The Tobago House of Assembly’s budgetary allocation of $2.35 billion for fiscal 2017 was short of last year’s sum of $2.772 billion.
But Chief Secretary Orville London is satisfied with Tobago’s allotment for the next fiscal year. London said Tobago although it’s less than a year ago, he believes “Tobago has been treated with the requisite equity”, given the financial constraints facing the national economy.
Finance Minister Colm Imbert announced that Tobago’s funds, which represent 4.4 per cent of the national budget of $53.4 billion, include $2.045 billion recurrent expenditure, $289 million capital expenditure and $20 million for URP.
London said Central Government’s commitment to begin a number of development projects in fiscal 2017, which the Assembly has been requesting for years, is encouraging.
“In addition to the allocation which is about close to 4.5 per cent of the national budget, there are some initiatives outside of our budgetary allocation which are of critical importance to us and which we were heartened they were given special mention,” the Chief Secretary explained.
“Among them were the commitment to start construction of the new airport terminal (at ANR Robinson International Airport) in 2017, and also to start construction of the desalination plant (in southwest Tobago), and the provision of additional energy at Cove (Eco-Industrial and Business Park) and the police stations (at Old Grange and Roxborough).”
London said some of the incentives announced by the Finance Minister will also help stimulate Tobago’s economy, and complement the island’s economic diversification efforts.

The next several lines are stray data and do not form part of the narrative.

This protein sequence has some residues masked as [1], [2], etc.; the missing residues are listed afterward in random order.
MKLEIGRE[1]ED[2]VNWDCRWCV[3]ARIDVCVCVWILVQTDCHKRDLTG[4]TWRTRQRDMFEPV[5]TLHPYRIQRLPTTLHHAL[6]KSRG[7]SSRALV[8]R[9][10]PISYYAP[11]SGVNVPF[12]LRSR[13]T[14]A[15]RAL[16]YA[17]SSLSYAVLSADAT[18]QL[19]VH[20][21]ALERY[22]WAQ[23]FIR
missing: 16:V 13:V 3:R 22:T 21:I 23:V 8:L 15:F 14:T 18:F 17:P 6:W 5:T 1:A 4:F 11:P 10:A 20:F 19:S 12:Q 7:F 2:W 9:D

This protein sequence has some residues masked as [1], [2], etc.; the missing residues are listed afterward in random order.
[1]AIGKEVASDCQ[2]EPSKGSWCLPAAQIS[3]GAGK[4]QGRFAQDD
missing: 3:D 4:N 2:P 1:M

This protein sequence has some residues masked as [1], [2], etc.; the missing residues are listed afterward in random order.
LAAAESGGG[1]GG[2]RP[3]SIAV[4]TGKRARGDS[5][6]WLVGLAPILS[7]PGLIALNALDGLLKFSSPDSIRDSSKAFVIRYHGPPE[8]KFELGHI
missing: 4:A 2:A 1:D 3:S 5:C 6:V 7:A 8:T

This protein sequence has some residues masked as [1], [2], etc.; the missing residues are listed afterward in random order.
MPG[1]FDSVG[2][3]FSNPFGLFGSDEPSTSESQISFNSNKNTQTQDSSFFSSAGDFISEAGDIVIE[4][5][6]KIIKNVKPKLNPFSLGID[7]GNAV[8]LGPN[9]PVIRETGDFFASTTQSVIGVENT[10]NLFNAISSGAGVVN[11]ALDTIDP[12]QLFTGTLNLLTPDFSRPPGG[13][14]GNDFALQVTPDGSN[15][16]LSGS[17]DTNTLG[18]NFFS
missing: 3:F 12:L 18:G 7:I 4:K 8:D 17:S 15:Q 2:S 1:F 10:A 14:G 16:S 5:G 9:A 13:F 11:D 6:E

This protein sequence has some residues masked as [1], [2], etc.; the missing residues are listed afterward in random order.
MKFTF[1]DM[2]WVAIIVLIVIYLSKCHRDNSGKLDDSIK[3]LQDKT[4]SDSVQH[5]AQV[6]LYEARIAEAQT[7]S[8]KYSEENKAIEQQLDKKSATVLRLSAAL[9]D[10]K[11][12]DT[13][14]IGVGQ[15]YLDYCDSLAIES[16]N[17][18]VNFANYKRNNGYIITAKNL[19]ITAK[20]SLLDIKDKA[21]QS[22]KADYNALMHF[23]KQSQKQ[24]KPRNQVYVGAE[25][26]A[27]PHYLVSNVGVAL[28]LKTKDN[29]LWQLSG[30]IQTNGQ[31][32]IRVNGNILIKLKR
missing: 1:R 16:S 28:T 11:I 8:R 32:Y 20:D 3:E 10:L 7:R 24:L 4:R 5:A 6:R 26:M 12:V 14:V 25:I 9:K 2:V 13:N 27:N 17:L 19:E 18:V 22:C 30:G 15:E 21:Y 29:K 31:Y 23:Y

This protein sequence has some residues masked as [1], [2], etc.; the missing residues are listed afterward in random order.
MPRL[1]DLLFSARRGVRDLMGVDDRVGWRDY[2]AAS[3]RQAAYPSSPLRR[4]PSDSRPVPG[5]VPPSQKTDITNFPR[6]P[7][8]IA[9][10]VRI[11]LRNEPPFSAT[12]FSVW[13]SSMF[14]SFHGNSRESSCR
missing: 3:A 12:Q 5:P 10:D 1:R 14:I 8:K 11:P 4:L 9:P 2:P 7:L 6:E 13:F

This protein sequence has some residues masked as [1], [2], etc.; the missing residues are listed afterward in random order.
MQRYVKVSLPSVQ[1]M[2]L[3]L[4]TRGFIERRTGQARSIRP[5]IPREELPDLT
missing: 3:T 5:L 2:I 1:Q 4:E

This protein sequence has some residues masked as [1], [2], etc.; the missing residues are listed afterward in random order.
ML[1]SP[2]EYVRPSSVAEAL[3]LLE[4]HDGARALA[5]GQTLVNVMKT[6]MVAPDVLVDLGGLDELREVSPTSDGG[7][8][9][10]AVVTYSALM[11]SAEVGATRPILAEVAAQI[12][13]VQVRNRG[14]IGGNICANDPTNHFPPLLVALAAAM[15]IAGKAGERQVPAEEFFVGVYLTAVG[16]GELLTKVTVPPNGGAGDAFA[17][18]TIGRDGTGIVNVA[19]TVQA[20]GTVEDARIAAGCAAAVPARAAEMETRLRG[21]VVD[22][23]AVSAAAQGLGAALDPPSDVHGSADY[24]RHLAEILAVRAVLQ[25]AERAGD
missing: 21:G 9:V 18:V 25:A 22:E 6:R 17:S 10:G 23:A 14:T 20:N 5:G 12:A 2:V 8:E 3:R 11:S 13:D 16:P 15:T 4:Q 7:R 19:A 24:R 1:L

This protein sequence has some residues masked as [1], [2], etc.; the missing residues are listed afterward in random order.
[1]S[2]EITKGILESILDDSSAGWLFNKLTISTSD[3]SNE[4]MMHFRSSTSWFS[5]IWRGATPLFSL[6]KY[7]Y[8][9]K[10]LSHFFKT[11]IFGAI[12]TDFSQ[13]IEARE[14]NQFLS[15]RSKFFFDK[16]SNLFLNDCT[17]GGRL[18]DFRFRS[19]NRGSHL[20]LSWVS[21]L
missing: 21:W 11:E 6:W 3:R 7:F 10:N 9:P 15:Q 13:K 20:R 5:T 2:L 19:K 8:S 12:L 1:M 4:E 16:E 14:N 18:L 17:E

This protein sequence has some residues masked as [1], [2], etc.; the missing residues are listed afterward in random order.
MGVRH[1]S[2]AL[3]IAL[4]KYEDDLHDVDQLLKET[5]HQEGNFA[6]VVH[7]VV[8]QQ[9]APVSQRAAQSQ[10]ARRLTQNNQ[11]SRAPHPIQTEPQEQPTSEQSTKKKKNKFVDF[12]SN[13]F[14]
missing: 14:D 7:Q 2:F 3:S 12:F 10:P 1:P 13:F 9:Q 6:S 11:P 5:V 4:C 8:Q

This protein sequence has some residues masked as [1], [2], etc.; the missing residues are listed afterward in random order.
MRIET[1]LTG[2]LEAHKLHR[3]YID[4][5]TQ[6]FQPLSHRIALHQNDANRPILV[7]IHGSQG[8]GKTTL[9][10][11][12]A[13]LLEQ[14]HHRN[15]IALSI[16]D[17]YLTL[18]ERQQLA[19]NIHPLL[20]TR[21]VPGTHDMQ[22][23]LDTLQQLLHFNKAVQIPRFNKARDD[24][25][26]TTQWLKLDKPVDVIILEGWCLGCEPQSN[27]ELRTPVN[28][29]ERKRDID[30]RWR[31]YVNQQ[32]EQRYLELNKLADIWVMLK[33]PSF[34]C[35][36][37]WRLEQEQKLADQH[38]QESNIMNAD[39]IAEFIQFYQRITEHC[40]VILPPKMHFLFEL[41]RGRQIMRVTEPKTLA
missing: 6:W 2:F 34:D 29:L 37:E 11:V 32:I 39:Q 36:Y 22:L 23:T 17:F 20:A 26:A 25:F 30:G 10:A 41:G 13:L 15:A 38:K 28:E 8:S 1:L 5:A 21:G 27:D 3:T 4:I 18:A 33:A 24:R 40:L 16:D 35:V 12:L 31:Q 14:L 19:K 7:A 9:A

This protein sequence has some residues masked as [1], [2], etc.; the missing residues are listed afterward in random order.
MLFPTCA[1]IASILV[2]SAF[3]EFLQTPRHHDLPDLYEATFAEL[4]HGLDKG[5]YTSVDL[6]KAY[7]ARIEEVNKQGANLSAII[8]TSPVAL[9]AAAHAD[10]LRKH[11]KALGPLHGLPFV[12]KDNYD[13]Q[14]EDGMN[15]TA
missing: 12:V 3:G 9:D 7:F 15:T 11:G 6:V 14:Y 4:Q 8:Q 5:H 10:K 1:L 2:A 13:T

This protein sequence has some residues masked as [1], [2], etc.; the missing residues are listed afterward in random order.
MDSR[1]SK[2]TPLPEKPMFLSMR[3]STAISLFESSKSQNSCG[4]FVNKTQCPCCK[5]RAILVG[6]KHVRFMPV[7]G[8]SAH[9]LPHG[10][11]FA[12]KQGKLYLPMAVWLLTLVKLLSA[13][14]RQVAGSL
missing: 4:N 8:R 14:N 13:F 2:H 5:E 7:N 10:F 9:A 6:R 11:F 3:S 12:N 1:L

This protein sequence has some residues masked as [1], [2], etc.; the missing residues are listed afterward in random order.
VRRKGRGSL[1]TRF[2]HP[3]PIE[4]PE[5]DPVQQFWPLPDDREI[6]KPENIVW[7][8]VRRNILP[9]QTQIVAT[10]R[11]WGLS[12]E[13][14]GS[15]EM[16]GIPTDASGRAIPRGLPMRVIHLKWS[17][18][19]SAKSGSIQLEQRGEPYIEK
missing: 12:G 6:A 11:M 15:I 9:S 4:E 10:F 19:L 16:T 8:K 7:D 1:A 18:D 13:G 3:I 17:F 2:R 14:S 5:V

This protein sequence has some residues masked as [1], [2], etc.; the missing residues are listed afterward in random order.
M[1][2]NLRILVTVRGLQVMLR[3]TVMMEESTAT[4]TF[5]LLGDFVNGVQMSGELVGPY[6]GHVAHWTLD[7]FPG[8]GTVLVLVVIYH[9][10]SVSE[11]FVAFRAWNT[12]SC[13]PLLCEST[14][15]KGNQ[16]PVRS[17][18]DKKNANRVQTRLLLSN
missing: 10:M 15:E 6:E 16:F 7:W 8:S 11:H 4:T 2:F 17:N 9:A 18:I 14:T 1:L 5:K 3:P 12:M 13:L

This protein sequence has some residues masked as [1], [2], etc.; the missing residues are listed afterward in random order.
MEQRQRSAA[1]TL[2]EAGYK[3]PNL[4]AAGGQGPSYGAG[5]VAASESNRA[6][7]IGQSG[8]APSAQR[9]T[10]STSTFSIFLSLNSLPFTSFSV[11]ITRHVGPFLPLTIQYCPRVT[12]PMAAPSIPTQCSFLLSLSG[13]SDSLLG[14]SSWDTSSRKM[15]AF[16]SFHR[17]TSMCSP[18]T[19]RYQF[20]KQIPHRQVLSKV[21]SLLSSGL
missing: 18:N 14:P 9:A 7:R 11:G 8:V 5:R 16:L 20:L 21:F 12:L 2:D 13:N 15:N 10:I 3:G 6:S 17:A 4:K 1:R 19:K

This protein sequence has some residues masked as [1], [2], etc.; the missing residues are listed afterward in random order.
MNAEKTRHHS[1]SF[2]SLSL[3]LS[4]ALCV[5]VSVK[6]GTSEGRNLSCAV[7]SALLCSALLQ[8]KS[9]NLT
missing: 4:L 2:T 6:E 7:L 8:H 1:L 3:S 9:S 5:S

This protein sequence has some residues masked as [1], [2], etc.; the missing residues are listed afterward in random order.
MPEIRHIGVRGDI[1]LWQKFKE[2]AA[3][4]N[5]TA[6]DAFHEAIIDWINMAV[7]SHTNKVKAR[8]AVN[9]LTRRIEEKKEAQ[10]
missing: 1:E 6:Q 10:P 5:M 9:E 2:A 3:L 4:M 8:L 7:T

These include the zero rated tax relief for agro processing, which will encourage local entrepreneurs, incentives for public private partnership ventures, as well as a renewed focus on tourism and Central Government’s support of the proposed Sandals resort, which Imbert said should provide 2,000 jobs and bring in $.5 billion in revenue to the country.
“All of those are the kind of things that we would have discussed (with the Finance Minister) because we understand the economic constraints and therefore we have to look outside of the allocation for opportunities.”
London also reiterated his calls for Tobagonians to make adjustments on what he expects to be a challenging year ahead.
“Fiscal 2017 is going to be challenging, and I’m repeating my appeal to all of us in Tobago to understand that we have to be prepared to make some sacrifices and put in more effort.”
Still, the Chief Secretary believes that with the right attitude and “necessary diligence”, Tobago can make strides forward in fiscal 2017.